Economic Slowdown

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Economic Slowdown

A situation in which GDP growth slows but does not decline. For example, if GDP goes from 5% growth to 3% growth, an economy is experiencing a slowdown. Most analysts do not consider a slowdown to be a recession, but unemployment may rise and productivity may decline. See also: Depression.
References in periodicals archive ?
Based on the calculations, 2017 was the fourth consecutive year that witnessed a slowdown in Earth's rotation.
The cross-country experience to study the pattern of investment and saving slowdowns has revealed that the investment slowdowns have an impact on growth but not necessarily saving.
Similarly, as information technology and the Internet play a more important part of everyday life, the under-estimation of their impact could also lead to exaggerated estimates of the slowdown in productivity.
rate hike and China's economic slowdown take place simultaneously," it said.
From railroads to manufacturers to energy producers, businesses say they are facing a protracted slowdown in production, sales and employment that will spill into next year.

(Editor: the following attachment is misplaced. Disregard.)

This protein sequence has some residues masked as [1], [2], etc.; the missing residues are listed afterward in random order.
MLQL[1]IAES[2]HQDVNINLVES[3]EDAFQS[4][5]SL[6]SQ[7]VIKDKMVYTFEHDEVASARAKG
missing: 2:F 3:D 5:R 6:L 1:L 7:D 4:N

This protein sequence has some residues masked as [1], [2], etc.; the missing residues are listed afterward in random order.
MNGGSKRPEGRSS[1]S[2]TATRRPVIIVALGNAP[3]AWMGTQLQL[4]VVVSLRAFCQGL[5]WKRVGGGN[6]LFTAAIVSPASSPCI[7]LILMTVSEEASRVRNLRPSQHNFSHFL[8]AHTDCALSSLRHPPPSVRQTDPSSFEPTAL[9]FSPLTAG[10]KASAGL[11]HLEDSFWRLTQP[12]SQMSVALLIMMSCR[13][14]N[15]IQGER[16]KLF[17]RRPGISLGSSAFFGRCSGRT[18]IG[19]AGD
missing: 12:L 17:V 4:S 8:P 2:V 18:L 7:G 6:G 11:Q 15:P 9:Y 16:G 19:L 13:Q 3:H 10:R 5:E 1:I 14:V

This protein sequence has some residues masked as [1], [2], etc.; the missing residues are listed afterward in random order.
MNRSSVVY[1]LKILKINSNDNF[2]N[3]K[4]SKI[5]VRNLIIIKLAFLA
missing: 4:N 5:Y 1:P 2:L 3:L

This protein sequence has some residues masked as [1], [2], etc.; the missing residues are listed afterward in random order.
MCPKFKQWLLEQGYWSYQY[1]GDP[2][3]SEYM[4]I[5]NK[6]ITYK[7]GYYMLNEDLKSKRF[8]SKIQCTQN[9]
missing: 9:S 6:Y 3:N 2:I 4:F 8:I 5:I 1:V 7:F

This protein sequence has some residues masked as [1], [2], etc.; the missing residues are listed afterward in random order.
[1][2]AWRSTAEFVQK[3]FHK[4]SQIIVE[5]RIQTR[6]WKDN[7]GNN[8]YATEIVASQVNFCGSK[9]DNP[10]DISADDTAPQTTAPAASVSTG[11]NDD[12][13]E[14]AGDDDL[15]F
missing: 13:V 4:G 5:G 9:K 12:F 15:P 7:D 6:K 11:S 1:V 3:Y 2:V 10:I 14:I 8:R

In turn, this would imply a further EM slowdown, while advanced economies recover.
A report by analyst Forrester found that 43% of firms have already cut their overall IT budgets in reaction to the slowdown in the global economy, while 24% have put discretionary spending on hold.
Today, a severe slowdown, driven primarily by a halving in mortgage availability, risks driving the economy into a deeper slowdown than the Bank of England anticipates.
Tesco and Asda, which have both recently reported a slowdown in sales, entered into a "pricewar" at the end of June, slashing prices in an attempt to draw in customers.
The housing-market slowdown will continue to have an impact, but the sector should stabilize by year's end.
O'Carroll noted high energy prices, higher borrowing costs and a slowdown in the housing market as areas of concern for aluminum.